The theory of sexual economics, widely unpopular among feminists, has been interpreted to claim so. But an insight of the theory which is often overlooked is its emphasis on the role of equality in shaping socio-sexual norms. Basically, the idea is that sex is something women have and men want (a “female resource”) which women exchange with men for access to some of the resources men have that women don’t to the same degree — wealth, status, earning power. Women police each other’s sexualities in order to keep sex in low supply for men, enabling women as a class to demand a higher price for it. However, when women have greater access of their own to resources like wealth, status and earning power, women are less bothered about the price they can get for sex. Conversely, a woman in particularly dire straits — with little to no access to such resources — is more likely to take whatever she can get for sex. So really well off and really badly off women are more likely to have sex in exchange for less, but better off women’s choice to do so is freer.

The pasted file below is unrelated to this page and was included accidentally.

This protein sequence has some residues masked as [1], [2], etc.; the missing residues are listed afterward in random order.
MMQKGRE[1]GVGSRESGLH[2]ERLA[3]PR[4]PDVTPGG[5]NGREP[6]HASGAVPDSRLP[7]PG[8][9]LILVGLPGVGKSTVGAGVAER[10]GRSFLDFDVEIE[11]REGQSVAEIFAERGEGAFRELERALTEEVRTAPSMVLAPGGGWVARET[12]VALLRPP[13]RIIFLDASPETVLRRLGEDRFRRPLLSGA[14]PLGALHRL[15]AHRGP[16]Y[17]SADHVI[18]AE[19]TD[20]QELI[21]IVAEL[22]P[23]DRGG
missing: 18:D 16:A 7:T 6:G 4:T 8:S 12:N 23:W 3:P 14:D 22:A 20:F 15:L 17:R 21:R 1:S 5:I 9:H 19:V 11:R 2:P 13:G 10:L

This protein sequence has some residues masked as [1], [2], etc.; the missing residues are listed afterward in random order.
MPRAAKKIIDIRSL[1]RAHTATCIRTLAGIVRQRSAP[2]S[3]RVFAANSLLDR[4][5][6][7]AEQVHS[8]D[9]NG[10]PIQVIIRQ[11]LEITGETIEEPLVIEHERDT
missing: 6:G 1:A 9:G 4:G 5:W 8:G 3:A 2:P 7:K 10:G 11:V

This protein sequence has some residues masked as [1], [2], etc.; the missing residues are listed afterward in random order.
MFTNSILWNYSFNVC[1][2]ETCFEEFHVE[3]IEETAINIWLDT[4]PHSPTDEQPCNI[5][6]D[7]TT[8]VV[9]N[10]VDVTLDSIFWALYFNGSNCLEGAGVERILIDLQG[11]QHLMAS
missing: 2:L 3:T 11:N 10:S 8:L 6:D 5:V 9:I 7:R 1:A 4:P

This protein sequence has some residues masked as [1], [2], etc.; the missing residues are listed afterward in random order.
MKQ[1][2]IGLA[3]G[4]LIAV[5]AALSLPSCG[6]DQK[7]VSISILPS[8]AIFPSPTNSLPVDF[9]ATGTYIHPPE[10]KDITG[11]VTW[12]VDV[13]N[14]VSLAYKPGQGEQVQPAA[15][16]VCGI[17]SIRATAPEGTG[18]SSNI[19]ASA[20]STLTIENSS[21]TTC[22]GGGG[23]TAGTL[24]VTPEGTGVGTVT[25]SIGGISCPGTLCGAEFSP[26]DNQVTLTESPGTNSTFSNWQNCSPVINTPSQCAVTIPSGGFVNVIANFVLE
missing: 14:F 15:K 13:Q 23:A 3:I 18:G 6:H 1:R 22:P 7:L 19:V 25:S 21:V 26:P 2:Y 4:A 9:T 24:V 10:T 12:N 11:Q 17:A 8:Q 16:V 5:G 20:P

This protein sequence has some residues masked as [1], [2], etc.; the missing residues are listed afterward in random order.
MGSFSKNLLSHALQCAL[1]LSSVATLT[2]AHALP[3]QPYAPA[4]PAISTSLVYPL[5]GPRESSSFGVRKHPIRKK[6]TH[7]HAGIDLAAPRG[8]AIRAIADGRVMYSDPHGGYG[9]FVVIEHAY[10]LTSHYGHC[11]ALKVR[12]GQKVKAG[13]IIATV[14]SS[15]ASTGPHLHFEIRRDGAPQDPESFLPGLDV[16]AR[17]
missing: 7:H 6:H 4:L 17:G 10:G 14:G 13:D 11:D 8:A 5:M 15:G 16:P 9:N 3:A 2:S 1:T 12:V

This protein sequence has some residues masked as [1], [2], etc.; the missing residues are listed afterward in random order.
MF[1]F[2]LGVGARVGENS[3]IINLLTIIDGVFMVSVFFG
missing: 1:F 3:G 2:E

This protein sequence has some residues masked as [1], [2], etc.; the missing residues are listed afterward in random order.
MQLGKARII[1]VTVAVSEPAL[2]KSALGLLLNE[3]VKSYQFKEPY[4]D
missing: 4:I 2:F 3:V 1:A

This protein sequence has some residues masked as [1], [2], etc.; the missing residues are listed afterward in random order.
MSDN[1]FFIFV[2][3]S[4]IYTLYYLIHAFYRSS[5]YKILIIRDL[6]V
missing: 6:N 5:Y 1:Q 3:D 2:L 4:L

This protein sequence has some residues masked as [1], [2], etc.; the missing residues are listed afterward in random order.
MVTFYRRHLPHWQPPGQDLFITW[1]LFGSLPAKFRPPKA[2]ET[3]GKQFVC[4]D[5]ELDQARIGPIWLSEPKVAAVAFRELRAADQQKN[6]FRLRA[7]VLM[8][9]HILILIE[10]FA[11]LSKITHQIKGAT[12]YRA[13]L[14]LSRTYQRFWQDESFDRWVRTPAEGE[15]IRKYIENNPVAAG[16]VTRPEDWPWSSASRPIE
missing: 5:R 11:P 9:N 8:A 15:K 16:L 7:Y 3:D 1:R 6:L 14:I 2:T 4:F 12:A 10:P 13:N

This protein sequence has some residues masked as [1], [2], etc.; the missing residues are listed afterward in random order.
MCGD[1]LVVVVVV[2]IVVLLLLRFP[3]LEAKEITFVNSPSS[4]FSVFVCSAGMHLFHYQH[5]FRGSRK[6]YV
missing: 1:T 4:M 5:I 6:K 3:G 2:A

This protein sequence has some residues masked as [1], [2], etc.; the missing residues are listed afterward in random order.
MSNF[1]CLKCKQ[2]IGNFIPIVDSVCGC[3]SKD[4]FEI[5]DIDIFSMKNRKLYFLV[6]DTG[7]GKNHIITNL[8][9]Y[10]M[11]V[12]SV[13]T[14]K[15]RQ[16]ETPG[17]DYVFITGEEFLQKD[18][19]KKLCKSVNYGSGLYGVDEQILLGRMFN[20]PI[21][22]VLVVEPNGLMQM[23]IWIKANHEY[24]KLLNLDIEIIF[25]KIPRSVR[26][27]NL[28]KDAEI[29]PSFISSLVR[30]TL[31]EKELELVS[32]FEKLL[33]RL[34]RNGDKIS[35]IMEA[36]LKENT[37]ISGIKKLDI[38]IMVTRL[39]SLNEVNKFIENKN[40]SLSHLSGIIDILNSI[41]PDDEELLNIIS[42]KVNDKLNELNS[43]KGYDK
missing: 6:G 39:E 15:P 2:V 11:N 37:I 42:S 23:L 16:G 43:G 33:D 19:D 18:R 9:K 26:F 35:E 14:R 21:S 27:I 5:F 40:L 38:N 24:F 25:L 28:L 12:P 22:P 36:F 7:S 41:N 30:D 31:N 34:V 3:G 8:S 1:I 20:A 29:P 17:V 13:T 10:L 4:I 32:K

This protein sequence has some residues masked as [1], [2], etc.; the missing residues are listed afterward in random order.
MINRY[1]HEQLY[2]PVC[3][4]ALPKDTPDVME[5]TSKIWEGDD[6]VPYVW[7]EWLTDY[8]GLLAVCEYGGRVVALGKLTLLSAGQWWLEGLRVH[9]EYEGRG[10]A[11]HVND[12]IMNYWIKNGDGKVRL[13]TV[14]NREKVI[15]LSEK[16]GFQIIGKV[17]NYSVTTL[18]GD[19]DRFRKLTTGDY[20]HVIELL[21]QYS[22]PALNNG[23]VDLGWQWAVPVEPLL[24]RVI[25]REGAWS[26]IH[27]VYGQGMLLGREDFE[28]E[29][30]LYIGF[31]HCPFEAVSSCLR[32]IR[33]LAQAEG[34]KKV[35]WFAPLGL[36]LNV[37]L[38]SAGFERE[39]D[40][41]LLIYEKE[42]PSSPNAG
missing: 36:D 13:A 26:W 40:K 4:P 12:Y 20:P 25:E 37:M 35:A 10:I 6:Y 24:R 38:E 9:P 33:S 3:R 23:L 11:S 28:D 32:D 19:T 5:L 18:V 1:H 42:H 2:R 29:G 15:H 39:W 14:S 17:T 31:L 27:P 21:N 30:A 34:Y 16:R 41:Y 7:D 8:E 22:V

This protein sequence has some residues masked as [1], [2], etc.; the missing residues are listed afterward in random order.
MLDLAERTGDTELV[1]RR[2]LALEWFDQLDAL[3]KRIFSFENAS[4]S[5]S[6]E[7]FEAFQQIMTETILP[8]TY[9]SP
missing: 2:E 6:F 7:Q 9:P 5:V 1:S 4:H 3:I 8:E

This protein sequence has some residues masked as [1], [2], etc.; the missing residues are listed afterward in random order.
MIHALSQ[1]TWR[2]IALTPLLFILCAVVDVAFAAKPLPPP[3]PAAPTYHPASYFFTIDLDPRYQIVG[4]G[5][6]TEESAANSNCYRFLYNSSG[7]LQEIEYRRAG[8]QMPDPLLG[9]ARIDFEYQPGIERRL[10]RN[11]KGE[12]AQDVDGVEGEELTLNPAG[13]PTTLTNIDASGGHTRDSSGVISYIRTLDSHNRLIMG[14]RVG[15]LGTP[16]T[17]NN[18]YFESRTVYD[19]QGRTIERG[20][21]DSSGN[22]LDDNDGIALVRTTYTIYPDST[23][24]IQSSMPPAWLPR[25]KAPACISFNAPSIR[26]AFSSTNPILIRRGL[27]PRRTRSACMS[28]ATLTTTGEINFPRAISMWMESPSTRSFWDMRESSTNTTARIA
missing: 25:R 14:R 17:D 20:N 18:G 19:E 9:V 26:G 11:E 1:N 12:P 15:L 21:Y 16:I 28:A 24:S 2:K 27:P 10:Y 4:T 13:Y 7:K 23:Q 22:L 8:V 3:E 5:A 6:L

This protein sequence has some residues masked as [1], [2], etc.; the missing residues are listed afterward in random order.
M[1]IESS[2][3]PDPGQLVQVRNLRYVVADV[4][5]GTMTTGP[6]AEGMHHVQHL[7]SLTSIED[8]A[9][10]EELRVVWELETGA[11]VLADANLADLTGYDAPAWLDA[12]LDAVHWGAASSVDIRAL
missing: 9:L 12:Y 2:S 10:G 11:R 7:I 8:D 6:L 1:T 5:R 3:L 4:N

Now, this is an entirely heterosexual model of human sexuality and I am no heterosexual, yet is speaks an instinctive sense to me regardless. Because even though the people I think of as prospective sexual partners are not men but other women, I still think of sex as something I “have,” something I “give away,” and also as something for which there is a market among men. Most women I know think like this, and we’ve all had the conversation about what our price would be — in purely monetary terms, what would we give it away for?